Vitexin confers HSF-1 mediated autophagic cell death by activating JNK and ApoL1 in colorectal carcinoma cells
Metrics: PDF 1449 views | HTML 2008 views | ?
Monika Bhardwaj1, Souren Paul1, Rekha Jakhar1, Imran Khan1, Ji In Kang2, Ho Min Kim2, Jong Won Yun1, Seon-Jin Lee3,4, Hee Jun Cho3, Hee Gu Lee3,4 and Sun Chul Kang1
1Department of Biotechnology, Daegu University, Kyoungsan, Kyoungbook, Republic of Korea
2Disease Molecule Biochemistry Laboratory, Graduate School of Medical Science and Engineering (GSMSE), KAIST, Yuseong-gu, Daejeon, Republic of Korea
3Immunotherapy Convergence Research Center, Korea Research Institute of Bioscience and Biotechnology, Daejeon, Republic of Korea
4Department of Biomolecular Science, University of Science and Technology (UST), Daejeon, Republic of Korea
Sun Chul Kang, email: email@example.com
Hee Gu Lee, email: firstname.lastname@example.org
Keywords: vitexin, HSF-1, ApoL1, autophagic cell death, colorectal carcinoma
Received: June 21, 2017 Accepted: July 25, 2017 Published: August 10, 2017
Heat shock transcription factor-1 (HSF-1) guards the cancerous cells proteome against the alterations in protein homeostasis generated by their hostile tumor microenvironment. Contrasting with the classical induction of heat shock proteins, the pro-oncogenic activities of HSF-1 remains to be explored. Therefore, cancer’s fragile proteostatic pathway governed by HSF-1 could be a potential therapeutic target and novel biomarker by natural compounds. Vitexin, a natural flavonoid has been documented as a potent anti-tumor agent on various cell lines. However, in the present study, when human colorectal carcinoma HCT-116 cells were exposed to vitexin, the induction of HSF-1 downstream target proteins, such as heat shock proteins were suppressed. We identified HSF-1 as a potential molecular target of vitexin that interact with DNA-binding domain of HSF-1, which inhibited HSF-1 oligomerization and activation (in silico). Consequently, HSF-1 hyperphosphorylation mediated by JNK operation causes transcriptional inactivation of HSF-1, and supported ROS-mediated autophagy induction. Interestingly, in HSF-1 immunoprecipitated and silenced HCT-116 cells, co-expression of apolipoprotein 1 (ApoL1) and JNK was observed which promoted the caspase independent autophagic cell death accompanied by p62 downregulation and increased LC3-I to LC3-II conversion. Finally, in vivo findings confirmed that vitexin suppressed tumor growth through activation of autophagic cascade in HCT-116 xenograft model. Taken together, our study insights a probable novel association between HSF-1 and ApoL-1 was established in this study, which supports HSF-1 as a potential target of vitexin to improve treatment outcome in colorectal cancer.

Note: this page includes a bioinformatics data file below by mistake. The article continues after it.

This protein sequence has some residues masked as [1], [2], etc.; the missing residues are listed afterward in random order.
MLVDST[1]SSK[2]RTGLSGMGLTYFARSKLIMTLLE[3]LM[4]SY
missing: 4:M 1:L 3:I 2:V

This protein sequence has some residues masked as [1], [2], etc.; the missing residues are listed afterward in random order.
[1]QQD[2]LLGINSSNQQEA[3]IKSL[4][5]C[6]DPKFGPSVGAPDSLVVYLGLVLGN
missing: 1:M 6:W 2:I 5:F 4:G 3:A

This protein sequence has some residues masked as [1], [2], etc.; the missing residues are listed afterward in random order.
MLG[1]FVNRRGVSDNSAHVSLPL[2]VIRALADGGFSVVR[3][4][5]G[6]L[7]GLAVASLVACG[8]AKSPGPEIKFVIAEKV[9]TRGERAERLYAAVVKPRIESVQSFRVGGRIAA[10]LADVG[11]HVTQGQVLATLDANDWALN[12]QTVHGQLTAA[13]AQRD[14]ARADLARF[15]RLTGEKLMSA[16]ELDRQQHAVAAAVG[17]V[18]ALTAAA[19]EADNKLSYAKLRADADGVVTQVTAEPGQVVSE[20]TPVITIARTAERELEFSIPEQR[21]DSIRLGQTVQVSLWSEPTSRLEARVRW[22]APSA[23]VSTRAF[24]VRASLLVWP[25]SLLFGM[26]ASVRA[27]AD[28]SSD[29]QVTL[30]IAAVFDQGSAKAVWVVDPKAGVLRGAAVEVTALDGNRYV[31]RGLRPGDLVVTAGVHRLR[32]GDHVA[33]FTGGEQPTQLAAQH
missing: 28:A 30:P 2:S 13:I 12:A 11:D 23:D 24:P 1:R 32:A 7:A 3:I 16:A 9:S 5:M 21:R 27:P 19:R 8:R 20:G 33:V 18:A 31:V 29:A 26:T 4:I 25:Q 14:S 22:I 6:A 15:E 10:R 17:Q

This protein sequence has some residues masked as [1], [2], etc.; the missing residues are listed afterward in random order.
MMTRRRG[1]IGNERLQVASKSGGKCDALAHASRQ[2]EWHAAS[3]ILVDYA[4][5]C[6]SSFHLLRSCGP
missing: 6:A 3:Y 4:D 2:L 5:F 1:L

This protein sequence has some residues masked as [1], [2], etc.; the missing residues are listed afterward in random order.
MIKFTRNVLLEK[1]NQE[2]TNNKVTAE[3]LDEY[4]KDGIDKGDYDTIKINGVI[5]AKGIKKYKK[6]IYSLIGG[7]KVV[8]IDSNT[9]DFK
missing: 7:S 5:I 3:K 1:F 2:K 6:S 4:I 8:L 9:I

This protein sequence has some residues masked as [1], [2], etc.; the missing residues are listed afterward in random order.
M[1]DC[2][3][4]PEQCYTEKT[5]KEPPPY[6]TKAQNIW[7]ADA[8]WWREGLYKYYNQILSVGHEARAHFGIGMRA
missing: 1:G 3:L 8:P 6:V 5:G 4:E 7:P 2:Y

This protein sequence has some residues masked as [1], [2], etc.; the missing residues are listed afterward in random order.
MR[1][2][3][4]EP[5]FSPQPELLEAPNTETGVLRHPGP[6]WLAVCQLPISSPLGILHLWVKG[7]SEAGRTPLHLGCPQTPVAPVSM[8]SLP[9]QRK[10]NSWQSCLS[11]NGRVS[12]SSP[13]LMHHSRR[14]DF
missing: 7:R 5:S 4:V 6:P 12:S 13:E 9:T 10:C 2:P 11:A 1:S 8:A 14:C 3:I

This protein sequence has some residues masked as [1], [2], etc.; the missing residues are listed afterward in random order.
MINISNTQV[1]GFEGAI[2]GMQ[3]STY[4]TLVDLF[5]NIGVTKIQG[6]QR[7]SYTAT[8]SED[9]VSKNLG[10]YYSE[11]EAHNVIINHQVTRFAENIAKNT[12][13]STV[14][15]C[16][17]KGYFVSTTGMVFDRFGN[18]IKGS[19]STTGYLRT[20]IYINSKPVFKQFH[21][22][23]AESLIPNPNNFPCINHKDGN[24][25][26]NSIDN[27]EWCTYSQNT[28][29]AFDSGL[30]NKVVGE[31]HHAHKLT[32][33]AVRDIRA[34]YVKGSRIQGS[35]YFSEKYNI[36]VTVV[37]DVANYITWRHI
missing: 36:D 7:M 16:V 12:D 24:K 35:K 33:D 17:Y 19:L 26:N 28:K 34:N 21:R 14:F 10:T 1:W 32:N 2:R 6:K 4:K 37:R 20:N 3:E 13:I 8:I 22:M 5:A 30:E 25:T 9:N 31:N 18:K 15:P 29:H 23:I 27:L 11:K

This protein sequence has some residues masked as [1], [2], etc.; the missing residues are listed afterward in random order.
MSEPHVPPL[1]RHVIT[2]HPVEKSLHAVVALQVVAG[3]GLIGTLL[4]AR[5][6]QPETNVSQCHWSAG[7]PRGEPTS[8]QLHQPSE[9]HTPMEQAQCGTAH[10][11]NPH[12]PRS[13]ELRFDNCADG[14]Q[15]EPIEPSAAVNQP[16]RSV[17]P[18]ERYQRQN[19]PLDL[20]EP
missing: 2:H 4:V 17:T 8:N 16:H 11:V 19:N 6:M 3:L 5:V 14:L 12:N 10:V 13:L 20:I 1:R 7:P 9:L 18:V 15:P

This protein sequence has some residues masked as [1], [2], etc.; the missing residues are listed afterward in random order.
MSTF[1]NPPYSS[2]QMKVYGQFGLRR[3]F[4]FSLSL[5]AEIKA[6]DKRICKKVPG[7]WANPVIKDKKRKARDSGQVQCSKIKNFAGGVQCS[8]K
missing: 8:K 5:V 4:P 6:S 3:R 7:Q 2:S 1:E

All site content, except where otherwise noted, is licensed under a Creative Commons Attribution 3.0 License.